As a result of the Loral Settlement, Old Globalstar issued and we assumed a restructured note payable to Loral in the amount of approximately $4.0 million with interest at 6% per annum due in equal quarterly installments of $364,000 plus interest from June 2005 through March 2008.
On July 31, 2005, the notes payable and accrued interest to Loral totaled approximately $4.0 million. Pursuant to an agreement reached with Loral effective July 31, 2005, this amount was settled in exchange for (a) the offset of an $818,000 receivable due to us; (b) cash of $500,000 paid by us; (c) the issuance by us to Loral of three credit memos of $300,000, $500,000 and $1,809,026 to be used for purchase by Loral of equipment and air time; and (d) the forgiveness of $100,000 by Loral (recorded as other income). As of December 31, 2005 and March 31, 2006, the credit memos for $300,000 and $500,000 had open purchase commitments placed against the remaining balances of approximately $24,000 and $408,000, respectively, and $0 and approximately $408,000, respectively. Approximately $635,000 and $795,000 of the $1,809,000 credit memo had been utilized as of December 31, 2005 and March 31, 2006, respectively. This credit memo is expected to expire in October 2006. As of December 31, 2005 and March 31, 2006, respectively, unused credit memos totaling approximately $1,606,000 and $1,227,000 were classified as deferred revenue on our balance sheets.
QUALCOMM Settlement. On April 13, 2004, we, Old Globalstar, certain subsidiaries of both Globalstar entities, the Creditors' Committee, Thermo and QUALCOMM entered into a Settlement Agreement and Release (the "QUALCOMM Settlement"). Under the terms of the QUALCOMM Settlement: QUALCOMM's unsecured claim against the estate of Old Globalstar was agreed to be liquidated at a value of approximately $661.3 million; it was agreed that QUALCOMM's unsecured claim would receive pari passu treatment consistent with other unsecured claims against Old Globalstar; all existing agreements between Globalstar entities and QUALCOMM, with certain minor exceptions for in process items, were terminated with no further rights or obligations; and Old Globalstar and QUALCOMM exchanged broad releases of further liability. Also on April 13, 2004, QUALCOMM and we entered into a series of new commercial agreements which defined, among other items, the terms under which we would continue to have a royalty free right to use certain QUALCOMM intellectual property and would continue to purchase products and engineering services from QUALCOMM.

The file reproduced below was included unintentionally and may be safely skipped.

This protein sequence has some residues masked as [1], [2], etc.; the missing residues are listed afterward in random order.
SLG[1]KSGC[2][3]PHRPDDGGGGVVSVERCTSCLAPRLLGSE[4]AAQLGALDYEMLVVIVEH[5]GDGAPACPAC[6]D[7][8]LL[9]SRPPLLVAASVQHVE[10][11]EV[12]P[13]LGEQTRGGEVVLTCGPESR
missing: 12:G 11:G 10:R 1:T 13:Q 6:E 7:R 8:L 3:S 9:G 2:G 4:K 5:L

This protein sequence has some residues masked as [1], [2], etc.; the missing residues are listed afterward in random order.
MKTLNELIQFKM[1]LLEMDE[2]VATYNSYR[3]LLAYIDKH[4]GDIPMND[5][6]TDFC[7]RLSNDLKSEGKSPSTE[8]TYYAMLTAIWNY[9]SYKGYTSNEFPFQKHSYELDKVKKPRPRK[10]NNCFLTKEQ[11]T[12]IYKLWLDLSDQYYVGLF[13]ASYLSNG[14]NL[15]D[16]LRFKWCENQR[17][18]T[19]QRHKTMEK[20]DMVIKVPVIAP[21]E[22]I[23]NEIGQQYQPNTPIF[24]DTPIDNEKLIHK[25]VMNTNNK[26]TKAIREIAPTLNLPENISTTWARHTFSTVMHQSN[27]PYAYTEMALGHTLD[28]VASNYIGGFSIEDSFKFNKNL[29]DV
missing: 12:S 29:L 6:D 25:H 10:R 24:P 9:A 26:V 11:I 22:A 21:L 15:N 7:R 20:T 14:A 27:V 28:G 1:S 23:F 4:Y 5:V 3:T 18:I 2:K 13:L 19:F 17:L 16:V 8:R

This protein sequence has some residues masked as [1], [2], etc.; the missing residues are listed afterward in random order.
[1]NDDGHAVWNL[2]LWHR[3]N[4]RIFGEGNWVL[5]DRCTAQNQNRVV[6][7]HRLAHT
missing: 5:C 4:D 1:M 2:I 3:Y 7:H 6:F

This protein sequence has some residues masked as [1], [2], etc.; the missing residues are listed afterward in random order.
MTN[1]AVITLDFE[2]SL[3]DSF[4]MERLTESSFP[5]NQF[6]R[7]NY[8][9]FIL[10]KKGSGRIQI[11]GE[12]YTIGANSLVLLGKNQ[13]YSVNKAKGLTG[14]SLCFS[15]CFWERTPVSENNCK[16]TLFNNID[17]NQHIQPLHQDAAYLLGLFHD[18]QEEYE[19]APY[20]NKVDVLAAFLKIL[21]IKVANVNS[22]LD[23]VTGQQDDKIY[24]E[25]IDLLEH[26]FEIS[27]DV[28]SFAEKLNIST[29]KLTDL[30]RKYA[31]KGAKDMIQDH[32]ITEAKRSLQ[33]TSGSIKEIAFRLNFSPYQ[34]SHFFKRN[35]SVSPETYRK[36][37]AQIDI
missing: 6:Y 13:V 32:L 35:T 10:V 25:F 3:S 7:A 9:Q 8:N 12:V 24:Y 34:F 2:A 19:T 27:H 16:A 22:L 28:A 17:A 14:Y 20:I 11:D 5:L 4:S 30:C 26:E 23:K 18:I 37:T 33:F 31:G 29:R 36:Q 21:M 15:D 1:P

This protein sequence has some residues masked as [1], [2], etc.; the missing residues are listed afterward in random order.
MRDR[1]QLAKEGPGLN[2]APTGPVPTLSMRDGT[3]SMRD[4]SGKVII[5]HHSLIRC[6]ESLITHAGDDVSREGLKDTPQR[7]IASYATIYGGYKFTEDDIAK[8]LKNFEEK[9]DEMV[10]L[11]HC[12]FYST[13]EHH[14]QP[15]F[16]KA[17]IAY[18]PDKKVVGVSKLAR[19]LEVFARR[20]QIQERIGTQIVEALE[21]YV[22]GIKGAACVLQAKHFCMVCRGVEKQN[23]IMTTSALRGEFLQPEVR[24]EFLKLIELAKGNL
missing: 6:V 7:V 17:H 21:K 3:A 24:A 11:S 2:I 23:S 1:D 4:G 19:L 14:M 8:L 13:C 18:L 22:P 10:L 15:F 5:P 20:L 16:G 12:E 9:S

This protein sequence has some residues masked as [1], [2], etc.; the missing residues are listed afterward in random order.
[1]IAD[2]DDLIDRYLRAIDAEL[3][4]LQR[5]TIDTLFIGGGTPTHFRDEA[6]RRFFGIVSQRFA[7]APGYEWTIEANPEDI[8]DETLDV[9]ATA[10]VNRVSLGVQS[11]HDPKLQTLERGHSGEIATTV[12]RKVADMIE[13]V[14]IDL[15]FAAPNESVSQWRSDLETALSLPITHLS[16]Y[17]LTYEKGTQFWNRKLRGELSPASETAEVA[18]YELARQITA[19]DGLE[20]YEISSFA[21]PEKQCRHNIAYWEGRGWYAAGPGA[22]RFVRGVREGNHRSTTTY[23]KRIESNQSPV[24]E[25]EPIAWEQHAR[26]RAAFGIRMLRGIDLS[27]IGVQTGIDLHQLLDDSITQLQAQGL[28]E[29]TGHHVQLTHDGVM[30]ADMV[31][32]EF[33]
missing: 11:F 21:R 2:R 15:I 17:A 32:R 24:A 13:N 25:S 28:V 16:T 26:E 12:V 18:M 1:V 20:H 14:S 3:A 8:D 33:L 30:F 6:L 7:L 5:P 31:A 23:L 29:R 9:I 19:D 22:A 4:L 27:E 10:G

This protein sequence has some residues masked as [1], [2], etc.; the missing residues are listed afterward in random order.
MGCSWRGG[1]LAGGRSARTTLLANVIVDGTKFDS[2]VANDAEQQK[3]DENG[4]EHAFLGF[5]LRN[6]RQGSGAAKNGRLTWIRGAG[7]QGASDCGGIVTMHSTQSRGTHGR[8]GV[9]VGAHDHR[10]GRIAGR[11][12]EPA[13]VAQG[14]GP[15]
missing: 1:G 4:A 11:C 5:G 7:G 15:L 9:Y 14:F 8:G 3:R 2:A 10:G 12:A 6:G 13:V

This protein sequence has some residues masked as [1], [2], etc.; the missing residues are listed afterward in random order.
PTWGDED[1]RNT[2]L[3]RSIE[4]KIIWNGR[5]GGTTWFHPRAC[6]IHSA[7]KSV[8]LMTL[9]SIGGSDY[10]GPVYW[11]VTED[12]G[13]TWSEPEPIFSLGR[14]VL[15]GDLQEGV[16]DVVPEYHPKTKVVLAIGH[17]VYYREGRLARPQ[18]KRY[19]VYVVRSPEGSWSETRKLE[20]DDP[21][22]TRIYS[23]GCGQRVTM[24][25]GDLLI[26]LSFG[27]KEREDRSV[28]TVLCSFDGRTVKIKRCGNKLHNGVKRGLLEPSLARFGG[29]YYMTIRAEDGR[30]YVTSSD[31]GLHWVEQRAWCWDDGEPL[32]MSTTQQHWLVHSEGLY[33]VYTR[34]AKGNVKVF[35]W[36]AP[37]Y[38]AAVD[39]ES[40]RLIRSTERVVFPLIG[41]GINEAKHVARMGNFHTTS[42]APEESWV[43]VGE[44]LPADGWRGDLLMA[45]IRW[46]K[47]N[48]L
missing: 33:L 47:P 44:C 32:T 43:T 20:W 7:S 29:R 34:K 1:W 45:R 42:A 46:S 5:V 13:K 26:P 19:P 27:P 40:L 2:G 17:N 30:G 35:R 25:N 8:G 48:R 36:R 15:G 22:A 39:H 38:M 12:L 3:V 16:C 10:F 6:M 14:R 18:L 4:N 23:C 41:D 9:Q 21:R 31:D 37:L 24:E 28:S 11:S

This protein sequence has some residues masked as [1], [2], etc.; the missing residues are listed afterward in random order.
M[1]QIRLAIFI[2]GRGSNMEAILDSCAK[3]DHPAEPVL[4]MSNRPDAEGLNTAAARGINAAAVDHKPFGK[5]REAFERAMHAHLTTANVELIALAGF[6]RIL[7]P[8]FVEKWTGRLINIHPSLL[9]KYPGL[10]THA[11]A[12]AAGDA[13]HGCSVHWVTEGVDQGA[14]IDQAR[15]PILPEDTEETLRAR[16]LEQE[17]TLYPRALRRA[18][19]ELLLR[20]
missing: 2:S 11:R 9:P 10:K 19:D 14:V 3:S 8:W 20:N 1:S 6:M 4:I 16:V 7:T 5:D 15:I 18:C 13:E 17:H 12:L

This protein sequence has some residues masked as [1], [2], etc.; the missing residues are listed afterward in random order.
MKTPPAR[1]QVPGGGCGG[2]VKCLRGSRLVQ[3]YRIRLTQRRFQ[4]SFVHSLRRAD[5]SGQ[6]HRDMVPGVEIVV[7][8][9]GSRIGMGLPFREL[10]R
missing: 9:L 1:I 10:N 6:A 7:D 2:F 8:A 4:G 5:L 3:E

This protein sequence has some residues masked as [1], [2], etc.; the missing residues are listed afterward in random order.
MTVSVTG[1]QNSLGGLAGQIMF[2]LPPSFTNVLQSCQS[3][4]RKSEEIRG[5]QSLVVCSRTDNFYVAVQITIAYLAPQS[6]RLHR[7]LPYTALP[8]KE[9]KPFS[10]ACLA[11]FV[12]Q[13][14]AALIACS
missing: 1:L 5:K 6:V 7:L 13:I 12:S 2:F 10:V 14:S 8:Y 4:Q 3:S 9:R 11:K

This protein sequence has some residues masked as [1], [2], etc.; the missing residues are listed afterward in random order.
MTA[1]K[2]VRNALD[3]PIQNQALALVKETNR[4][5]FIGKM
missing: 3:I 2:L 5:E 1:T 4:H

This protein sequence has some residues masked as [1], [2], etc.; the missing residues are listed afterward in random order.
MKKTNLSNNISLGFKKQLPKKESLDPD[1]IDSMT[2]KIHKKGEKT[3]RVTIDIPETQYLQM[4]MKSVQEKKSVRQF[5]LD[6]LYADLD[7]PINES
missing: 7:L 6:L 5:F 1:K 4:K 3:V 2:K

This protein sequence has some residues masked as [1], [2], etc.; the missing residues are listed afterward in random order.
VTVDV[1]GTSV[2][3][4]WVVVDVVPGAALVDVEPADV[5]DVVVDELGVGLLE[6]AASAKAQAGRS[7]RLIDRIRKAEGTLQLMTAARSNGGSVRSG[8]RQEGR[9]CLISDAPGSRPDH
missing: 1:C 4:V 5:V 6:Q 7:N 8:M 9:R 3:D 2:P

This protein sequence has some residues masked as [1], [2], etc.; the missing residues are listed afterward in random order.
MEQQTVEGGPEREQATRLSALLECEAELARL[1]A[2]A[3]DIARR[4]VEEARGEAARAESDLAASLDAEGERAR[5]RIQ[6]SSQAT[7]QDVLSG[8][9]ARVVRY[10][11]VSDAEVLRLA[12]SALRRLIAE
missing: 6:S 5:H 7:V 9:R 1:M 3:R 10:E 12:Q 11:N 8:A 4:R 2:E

Purchases from QUALCOMM. On July 9, 2004, we issued a QUALCOMM purchase order under the terms of the April 4, 2004 commercial agreements with QUALCOMM for QUALCOMM GSP-1600 mobile phones at a price of $26.0 million. Consistent with the terms of those agreements, we paid $6.5 million (25%) against this purchase order in 2004; the remaining 75% was paid upon the delivery of each unit. Delivery of the units by QUALCOMM commenced in January 2005 and was completed